What Is Mysoline (Primidone)?

Mysoline is a brand-name prescription drug which is also sold under the generic name primidone. Mysoline is classified as an anticonvulsant and a barbiturate drug. For many years, Mysoline was the first-line of treatment for generalized and partial seizures, as well as seizures that originated in the temporal lobes. However, its use started declining in the 1980s. Mysoline started being replaced with safer drugs that pose fewer risks for patients. Now, Mysoline is mostly used to treat generalized tonic-clonic seizures, simple partial seizures, myoclonic seizures and complex partial seizures. Mysoline is often used in conjunction with other seizure medications. Mysoline is also used to treat essential tremors and is typically paired with the drug propranolol.

Mysoline has many potential side effects that are typical of barbiturate drugs. It can cause drowsiness, fatigue or listlessness, headache, dizziness and visual disturbances. Mysoline is believed to work by inhibiting abnormal electrical brain activity that causes seizures. When someone is prescribed Mysoline, they typically take the tablets daily. Patients are often advised to take Mysoline consistently at the same time every day. Some patients have to take it three or four times a day, making missed doses a common issue.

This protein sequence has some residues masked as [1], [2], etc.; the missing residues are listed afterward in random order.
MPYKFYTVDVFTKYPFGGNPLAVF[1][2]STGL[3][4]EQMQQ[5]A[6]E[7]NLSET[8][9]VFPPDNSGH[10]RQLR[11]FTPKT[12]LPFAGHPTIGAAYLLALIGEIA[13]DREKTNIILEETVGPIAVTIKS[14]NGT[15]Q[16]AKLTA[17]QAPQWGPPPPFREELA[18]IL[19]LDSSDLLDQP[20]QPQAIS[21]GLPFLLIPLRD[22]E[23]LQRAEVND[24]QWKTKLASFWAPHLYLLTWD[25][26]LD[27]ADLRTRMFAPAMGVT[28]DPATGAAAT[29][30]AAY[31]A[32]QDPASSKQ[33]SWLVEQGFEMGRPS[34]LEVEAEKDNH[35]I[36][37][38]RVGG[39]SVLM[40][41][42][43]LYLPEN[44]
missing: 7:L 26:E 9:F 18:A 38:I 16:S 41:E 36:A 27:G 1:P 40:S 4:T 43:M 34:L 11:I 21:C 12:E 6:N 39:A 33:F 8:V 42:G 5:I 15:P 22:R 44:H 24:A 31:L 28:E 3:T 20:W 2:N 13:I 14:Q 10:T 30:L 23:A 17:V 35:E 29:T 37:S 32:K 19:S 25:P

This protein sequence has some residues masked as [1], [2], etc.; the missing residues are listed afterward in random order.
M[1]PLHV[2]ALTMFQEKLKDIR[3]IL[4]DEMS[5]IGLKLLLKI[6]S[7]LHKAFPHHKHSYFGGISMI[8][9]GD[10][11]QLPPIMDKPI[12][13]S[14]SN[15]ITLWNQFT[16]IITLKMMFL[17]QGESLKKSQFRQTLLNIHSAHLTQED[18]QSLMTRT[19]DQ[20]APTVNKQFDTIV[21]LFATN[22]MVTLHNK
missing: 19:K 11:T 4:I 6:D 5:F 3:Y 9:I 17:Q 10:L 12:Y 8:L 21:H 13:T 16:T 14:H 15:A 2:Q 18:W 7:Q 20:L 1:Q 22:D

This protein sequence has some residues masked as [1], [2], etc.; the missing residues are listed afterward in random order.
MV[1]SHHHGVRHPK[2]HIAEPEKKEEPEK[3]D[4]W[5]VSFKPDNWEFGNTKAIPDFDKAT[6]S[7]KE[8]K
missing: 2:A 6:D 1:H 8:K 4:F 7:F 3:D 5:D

Is Mysoline Addictive?

Mysoline is considered to be highly addictive. That’s one of the reasons that it is no longer a doctor’s first choice of medication to treat seizures. For decades barbiturates, such as Mysoline, were frequently prescribed. Once doctors and patients started seeing how addictive they were, the number of prescriptions greatly reduced. Barbiturates affect brain pathways and neurotransmitters, and they can cause psychoactive effects -especially in high doses. Along with being addictive, physical dependence can occur with the use of Mysoline as well.

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Medical Disclaimer

The Recovery Village aims to improve the quality of life for people struggling with substance use or mental health disorder with fact-based content about the nature of behavioral health conditions, treatment options and their related outcomes. We publish material that is researched, cited, edited and reviewed by licensed medical professionals. The information we provide is not intended to be a substitute for professional medical advice, diagnosis or treatment. It should not be used in place of the advice of your physician or other qualified healthcare providers.